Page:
The Kodiak city manager’s office presented a draft white paper and some FAQs about annexation at a work session Tuesday.
The two proposed areas of annexation include Annexation North and Annexation South. Annexation North includes Kodiak Island Borough’s Service District 1 and undeveloped city property and the city’s Wastewater Treatment Plant.
Annexation South includes about 2 square miles from the southern border for the city’s existing boundaries to the Kodiak Benny Benson State Airport. There are seven primary landowners, the largest being the Natives of Kodiak. The city owns about 200 acres of land in this area.
At the meeting, City Council members discussed population growth as a big reason for annexation.
“An annexation typically occurs in response to growth … of the community,” Whiddon said. “As a community expands its boundaries, then the city should expand its boundaries to incorporate that growth, and that’s the reason I would pursue this.”
Council Member Terry Haines said he has heard from community members that voting is the main reason some of the public would like the land to be annexed.
“I think it’s about franchising voters who don’t have the ability to vote now,” Haines said.
“I would argue, we are including voters that really should have the ability to vote because they essentially live in our community. Adjacent to our community is our community. They come to town and are taxed with all their sales taxes, which is the bulk of our (city) budget.”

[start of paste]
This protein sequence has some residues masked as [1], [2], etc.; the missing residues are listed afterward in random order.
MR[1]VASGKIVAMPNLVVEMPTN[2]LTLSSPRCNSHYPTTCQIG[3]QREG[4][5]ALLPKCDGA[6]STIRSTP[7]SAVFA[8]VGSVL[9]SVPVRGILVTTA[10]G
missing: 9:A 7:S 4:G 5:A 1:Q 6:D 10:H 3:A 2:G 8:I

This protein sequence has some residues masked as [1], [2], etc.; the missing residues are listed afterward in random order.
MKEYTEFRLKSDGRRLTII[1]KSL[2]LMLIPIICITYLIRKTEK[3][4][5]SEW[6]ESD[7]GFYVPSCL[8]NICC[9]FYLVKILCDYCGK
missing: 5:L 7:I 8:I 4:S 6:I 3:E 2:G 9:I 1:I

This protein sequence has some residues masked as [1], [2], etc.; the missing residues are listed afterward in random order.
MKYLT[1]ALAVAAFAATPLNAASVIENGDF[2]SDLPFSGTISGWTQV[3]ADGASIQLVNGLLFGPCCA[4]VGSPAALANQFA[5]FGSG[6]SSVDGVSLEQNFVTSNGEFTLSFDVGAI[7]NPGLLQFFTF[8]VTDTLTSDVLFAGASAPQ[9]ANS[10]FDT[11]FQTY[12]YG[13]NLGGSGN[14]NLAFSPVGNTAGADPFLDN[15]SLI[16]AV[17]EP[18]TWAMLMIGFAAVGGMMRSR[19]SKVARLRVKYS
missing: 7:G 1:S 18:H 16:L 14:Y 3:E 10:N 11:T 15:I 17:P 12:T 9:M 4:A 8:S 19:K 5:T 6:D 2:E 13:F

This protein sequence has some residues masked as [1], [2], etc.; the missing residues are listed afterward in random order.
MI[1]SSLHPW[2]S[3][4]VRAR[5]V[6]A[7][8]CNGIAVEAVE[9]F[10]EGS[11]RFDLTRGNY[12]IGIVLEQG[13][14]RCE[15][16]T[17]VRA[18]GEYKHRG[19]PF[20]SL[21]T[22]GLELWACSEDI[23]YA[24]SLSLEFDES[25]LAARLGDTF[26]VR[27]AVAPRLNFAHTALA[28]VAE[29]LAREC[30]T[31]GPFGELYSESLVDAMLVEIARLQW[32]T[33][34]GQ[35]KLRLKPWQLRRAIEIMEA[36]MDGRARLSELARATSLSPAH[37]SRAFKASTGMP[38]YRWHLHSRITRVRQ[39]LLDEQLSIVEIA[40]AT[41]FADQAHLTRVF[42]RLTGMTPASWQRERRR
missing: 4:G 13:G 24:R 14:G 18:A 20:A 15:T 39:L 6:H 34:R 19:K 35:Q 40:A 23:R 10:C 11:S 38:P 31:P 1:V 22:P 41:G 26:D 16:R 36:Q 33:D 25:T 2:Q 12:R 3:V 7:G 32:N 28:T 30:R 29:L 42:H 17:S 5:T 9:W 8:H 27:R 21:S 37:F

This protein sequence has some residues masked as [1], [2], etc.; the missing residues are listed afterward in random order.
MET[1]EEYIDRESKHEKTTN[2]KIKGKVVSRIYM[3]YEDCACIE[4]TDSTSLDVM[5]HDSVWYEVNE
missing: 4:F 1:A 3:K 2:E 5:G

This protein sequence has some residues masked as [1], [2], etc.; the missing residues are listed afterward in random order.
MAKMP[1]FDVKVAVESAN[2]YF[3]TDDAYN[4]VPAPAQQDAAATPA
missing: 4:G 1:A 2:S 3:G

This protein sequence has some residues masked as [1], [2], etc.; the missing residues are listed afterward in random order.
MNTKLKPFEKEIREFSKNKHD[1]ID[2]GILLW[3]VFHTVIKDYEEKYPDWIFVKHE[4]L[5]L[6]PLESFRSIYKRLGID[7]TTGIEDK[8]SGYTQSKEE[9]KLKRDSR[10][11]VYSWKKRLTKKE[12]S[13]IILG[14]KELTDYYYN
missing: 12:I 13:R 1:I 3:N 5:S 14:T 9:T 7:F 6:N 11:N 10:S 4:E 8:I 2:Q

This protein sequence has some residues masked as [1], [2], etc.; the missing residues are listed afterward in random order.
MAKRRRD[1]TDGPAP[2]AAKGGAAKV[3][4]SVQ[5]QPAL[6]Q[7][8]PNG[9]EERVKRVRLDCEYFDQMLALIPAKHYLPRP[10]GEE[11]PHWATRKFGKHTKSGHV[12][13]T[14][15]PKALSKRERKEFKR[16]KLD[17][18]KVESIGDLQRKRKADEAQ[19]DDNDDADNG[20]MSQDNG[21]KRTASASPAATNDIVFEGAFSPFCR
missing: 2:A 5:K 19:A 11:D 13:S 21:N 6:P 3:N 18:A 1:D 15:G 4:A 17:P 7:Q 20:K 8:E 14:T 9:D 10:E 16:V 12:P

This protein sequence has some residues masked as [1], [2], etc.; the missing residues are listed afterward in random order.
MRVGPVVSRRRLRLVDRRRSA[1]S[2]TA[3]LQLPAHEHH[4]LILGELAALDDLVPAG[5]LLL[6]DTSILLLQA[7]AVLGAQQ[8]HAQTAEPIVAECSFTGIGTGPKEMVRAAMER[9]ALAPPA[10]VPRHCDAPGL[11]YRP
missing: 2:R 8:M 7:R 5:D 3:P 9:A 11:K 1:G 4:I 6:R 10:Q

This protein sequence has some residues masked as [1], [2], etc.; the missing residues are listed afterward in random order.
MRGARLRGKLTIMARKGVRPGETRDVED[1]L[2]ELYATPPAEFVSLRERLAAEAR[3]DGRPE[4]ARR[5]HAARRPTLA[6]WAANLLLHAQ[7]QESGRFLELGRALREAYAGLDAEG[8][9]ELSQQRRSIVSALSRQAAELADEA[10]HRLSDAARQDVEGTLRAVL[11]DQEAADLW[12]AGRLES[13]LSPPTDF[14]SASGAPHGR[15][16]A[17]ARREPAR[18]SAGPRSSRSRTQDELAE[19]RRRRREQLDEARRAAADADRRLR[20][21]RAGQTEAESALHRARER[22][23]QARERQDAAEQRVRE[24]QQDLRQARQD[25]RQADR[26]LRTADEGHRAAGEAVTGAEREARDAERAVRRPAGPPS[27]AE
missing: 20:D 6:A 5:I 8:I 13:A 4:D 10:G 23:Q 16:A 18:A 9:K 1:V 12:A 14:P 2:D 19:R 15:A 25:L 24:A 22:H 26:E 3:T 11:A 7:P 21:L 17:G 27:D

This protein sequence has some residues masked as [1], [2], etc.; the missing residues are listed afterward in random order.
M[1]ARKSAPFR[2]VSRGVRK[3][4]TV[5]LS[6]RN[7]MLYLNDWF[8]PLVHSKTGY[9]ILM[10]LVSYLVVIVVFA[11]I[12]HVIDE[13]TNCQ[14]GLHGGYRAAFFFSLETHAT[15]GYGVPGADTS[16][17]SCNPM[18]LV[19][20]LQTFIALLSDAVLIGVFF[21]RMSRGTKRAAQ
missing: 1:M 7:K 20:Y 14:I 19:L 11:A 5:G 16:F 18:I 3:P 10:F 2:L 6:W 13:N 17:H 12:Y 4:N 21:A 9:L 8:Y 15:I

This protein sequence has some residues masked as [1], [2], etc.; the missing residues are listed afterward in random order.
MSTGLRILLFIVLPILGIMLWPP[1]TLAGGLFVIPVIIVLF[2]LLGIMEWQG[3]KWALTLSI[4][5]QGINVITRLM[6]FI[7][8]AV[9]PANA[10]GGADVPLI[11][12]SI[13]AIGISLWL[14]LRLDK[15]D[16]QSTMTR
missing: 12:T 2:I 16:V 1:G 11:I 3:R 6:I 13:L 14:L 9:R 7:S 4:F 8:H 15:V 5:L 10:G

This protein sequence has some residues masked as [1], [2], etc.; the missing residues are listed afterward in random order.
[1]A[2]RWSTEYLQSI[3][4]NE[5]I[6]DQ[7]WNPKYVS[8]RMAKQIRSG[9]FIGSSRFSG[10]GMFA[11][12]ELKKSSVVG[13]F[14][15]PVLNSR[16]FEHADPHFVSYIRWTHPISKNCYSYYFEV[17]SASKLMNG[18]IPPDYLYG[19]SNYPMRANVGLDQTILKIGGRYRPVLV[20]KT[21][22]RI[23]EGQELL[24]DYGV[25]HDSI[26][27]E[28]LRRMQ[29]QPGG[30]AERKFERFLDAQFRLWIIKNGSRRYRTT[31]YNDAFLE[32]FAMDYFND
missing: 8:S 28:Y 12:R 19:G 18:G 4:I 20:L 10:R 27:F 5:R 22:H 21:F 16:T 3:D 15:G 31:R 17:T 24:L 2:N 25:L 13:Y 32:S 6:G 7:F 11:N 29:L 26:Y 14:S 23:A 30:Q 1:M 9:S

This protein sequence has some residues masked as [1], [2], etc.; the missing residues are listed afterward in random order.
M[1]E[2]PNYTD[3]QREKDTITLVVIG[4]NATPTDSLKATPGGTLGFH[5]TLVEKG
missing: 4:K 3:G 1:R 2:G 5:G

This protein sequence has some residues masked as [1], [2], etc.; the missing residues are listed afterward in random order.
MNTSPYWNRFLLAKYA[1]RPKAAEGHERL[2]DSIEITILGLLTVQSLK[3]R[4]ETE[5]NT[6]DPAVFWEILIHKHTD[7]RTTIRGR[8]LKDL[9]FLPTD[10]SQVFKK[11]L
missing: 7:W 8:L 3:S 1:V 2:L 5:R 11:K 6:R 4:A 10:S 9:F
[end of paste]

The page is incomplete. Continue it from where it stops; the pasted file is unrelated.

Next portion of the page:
Whiddon noted that the proposed areas to be annexed are the more residential areas that already benefit from many of the city’s services.
Whiddon noted that annexation could also help determine where the new fire station should be built if the area receiving emergency services were to expand, he said.
In 1999 221 residents in service district 1 signed a petition to be annexed, said Deputy City Manager Josie Bahnke.
“They had that rural loan program for housing and that really shot down (the vote to annex). I’ve been talking to a few people there are mixed feelings about it, but as long as we educate people about it,” Council Member Richard Walker said.
The city manager said annexation discussions should evaluate whether it will make sense fiscally to expand the city’s borders.
Whiddon said there is also a need to evaluate how expanding the city’s boundaries would impact the services provided to the potential annexed areas.
What would happen to the Alaska State Troopers if the city were to expand its services to the increased area, Whiddon asked the council.
Whiddon advised city staff to include a list of pros and cons of increasing the city’s boundaries to better educate the community about annexation.
The proposed white paper and FAQ documents will be revised with the council members’ comments, Bahnke said.